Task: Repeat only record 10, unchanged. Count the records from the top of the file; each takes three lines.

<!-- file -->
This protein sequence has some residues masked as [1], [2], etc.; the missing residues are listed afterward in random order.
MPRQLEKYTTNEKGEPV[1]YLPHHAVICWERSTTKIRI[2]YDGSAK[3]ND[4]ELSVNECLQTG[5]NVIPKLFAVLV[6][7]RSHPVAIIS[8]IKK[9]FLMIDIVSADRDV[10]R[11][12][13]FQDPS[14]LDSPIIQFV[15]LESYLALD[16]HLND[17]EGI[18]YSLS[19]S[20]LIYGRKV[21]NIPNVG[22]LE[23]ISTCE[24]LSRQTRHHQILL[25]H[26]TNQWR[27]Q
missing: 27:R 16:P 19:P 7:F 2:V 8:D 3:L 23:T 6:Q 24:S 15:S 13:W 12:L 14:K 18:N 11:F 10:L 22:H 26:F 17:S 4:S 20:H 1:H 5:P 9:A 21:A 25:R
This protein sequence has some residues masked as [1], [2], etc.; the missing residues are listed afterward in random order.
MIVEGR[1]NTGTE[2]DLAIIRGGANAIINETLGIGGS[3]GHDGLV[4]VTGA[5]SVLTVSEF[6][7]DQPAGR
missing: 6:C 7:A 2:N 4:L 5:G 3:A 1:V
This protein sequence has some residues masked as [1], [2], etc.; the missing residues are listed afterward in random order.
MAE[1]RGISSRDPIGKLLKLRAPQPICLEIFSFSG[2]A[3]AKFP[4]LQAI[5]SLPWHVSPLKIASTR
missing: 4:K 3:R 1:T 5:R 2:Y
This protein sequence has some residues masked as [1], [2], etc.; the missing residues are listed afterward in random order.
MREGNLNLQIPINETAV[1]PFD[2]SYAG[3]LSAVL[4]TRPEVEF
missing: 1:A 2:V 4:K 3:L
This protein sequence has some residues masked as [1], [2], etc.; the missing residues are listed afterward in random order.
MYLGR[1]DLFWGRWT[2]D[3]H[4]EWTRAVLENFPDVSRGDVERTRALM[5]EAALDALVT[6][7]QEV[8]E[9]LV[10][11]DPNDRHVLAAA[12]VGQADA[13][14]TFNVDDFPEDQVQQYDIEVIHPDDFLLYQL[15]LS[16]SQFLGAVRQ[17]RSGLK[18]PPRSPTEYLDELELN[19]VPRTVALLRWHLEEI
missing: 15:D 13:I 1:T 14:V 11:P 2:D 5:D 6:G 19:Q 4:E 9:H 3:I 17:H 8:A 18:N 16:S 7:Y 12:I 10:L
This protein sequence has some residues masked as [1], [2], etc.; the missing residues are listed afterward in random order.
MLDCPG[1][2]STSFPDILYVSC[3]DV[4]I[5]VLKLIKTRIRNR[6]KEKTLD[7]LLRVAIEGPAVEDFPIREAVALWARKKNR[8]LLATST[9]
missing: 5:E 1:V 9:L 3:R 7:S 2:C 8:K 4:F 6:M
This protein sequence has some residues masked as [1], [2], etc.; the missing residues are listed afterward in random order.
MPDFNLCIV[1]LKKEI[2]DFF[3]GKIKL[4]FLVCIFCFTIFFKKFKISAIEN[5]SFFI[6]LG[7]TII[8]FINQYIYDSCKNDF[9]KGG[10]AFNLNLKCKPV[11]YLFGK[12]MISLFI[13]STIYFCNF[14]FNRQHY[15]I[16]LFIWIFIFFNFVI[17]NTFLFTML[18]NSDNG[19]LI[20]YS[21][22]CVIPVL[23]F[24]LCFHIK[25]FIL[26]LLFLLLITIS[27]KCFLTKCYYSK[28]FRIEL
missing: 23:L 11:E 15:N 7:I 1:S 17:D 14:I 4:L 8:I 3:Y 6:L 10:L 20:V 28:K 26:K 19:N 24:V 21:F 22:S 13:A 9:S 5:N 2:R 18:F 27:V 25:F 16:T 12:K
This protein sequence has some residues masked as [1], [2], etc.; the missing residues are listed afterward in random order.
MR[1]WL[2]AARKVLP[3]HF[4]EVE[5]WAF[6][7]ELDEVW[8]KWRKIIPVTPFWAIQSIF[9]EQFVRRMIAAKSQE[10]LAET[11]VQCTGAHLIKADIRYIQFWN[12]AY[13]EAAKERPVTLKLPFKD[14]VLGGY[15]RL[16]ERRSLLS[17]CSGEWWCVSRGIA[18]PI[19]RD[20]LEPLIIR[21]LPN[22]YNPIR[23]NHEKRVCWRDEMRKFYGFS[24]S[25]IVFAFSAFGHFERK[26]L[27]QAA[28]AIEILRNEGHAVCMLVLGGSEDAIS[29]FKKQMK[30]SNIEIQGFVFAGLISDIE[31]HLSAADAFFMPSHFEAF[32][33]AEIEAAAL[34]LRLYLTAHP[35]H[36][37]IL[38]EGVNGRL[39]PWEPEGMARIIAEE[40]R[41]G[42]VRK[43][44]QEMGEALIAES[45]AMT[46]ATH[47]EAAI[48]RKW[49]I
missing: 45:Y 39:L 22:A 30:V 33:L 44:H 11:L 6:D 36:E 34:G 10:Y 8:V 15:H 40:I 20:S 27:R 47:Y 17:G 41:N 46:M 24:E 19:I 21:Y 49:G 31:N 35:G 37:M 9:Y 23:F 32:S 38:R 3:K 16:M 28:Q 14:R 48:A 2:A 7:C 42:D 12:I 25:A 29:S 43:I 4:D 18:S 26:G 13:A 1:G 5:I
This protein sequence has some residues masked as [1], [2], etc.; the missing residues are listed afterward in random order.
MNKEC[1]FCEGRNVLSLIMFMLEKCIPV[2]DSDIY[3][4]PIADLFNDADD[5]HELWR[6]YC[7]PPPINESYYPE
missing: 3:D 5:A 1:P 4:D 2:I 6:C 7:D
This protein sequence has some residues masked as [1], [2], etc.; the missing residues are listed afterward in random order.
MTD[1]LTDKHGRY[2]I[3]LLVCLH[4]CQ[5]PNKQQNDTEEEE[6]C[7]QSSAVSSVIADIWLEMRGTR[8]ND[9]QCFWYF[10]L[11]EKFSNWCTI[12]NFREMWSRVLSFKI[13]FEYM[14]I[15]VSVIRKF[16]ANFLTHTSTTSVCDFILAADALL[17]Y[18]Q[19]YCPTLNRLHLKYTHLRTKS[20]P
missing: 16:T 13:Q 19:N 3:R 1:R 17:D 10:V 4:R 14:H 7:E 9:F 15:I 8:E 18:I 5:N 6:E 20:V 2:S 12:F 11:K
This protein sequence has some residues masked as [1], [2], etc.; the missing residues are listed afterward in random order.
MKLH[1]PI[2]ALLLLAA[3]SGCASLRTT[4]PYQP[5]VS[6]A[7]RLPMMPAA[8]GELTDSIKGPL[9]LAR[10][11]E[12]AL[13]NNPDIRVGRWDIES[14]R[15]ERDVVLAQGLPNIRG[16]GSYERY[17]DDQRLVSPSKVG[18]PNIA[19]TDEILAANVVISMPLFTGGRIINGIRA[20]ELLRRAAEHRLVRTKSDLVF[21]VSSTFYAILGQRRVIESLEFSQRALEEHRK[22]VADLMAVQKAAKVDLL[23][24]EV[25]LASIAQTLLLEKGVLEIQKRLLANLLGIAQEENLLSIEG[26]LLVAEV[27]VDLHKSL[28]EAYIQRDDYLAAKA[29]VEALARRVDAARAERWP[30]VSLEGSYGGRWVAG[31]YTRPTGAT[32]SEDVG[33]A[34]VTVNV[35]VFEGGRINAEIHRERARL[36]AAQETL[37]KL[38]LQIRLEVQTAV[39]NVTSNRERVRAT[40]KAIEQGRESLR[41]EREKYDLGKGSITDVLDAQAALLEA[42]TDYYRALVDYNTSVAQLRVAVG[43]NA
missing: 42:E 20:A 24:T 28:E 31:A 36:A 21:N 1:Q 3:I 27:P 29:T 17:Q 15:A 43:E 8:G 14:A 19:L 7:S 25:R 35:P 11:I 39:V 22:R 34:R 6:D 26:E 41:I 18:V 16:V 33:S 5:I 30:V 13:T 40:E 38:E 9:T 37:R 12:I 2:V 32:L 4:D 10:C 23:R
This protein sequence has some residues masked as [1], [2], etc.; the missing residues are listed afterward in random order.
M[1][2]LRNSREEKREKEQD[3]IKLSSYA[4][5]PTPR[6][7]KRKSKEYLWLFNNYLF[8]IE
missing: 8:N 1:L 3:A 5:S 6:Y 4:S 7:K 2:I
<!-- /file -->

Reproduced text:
This protein sequence has some residues masked as [1], [2], etc.; the missing residues are listed afterward in random order.
MTD[1]LTDKHGRY[2]I[3]LLVCLH[4]CQ[5]PNKQQNDTEEEE[6]C[7]QSSAVSSVIADIWLEMRGTR[8]ND[9]QCFWYF[10]L[11]EKFSNWCTI[12]NFREMWSRVLSFKI[13]FEYM[14]I[15]VSVIRKF[16]ANFLTHTSTTSVCDFILAADALL[17]Y[18]Q[19]YCPTLNRLHLKYTHLRTKS[20]P
missing: 16:T 13:Q 19:N 3:R 1:R 17:D 10:V 4:R 14:H 7:E 9:F 15:I 8:E 18:I 5:N 6:E 20:V 2:S 12:F 11:K